2

*UPDATE* (see below)

I understand the basics of KnockoutJS. When creating a table viewmodel, one would use <tr data-bind="foreach: rows">

Now I'm trying to abstract the table viewmodel, so that I can create multiple tables with the same behaviour (sorting, editing, pagination, etc..). So what I'm aiming for is something like this:

HTML

<div class="table a" data-bind="myTableBinding: aTableViewModel"></div>
<div class="table b" data-bind="myTableBinding: anotherTableViewmodel"></div>

Main ViewModel

var MainViewModel = function () {
  this.aTableViewModel = new AbstractTableViewModel({
      columns: [...]
      initialSort: [...]
  });
  this.anotherTableViewModel = new AbstractTableViewModel({
      columns: [...]
      initialSort: [...]
  });
};

My first try was mimicking the example [simpleGrid] plugin (@ http://knockoutjs.com/examples/resources/knockout.simpleGrid.1.3.js) that the KnockoutJS docs use for the [Paged grid] example.

I'm not really sure, but I think that the basic concept of abstraction isn't represented well in this plugin. When I tried to include css class into the <th> elements like so: <th class="col col-id">, <th class="col col-name">, etc, I found out this wasn't easy (impossible?) using data-bind attributes.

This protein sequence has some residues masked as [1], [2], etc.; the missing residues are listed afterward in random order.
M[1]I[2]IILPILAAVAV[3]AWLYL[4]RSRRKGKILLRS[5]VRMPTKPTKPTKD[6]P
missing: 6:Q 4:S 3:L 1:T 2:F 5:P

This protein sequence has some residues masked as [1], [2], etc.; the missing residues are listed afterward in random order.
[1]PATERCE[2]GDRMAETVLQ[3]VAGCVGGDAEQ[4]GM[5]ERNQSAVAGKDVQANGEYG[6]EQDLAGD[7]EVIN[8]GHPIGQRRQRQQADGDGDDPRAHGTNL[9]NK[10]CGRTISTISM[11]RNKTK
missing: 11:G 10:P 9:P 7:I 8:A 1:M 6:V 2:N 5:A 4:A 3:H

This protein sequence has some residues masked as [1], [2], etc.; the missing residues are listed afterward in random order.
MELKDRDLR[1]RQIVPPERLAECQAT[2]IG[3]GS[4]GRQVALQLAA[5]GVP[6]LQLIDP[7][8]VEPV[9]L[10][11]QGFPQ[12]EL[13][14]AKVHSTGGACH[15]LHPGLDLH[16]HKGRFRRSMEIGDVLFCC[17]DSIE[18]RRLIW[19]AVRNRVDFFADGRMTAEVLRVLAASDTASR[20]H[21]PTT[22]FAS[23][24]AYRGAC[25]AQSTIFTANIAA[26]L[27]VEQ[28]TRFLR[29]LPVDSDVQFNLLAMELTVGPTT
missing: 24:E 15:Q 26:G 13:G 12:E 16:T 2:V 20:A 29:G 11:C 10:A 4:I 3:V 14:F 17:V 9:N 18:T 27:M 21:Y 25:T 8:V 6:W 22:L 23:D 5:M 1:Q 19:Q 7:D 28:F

The data-bind attributes probably shouldn't be used for this stuff through, because these classes won't change -- they are part of a higher abstraction level: we should actually insert these classes with jQuery.tmpl or Underscore's templating system. But then I got an error saying that [This template system doesn't support use of the foreach binding] (or something like that).

My second try therefore was to implement the abstraction as it should be implemented: with the table properties (columns, etc) at another "abstraction level" than the table data:

  1. Create the basic <tr data-bind="foreach: rows"> html at instantiation of a new specific table view model, using an "abstract" template -- this I simply did with Underscore's _.template.
  2. Let this specific viewmodel use the above html as usual.

In CoffeeScript:

do ->
  ko.dataTable =
    ViewModel: (config) ->
      @id = config.id
      @columns = config.columns
      @pageSize = config.pageSize ? 9999
      @sortColumn = ko.observable (config.sortColumn ? @columns[0].col)
      @sortOrder = ko.observable (config.sortOrder ? "asc")
      @data = ko.observableArray (config.data ? [])
      null

  ko.bindingHandlers.dataTable =
    init: (el, acc) ->
      viewModel = acc()
      $(el).find("div:first").html dataTableTemplateMaker viewModel
      # ??? [A] ko.applyBindings viewModel, $(el).find("table")[0]
      # ??? [B] controlsDescendantBindings: yes
      null
    update: (el, acc) ->
      viewModel = acc()
      # ??? [C]
      null

And then:

<div data-bind="dataTable: groupTable">

and:

class ViewModel
  constructor: ->
    @groupTable = new ko.dataTable.ViewModel
      id: "grouptable"
      columns: [
        { col: "num",     title: "Groep", editable: yes }
        { col: "subject", title: "Vak" }
        { col: "year",    title: "Jaar" }
        { col: "level",   title: "Niveau" }
        { col: "day",     title: "Dag" }
        { col: "hour",    title: "Uur" }
        { col: "place",   title: "Lokaal", editable: yes }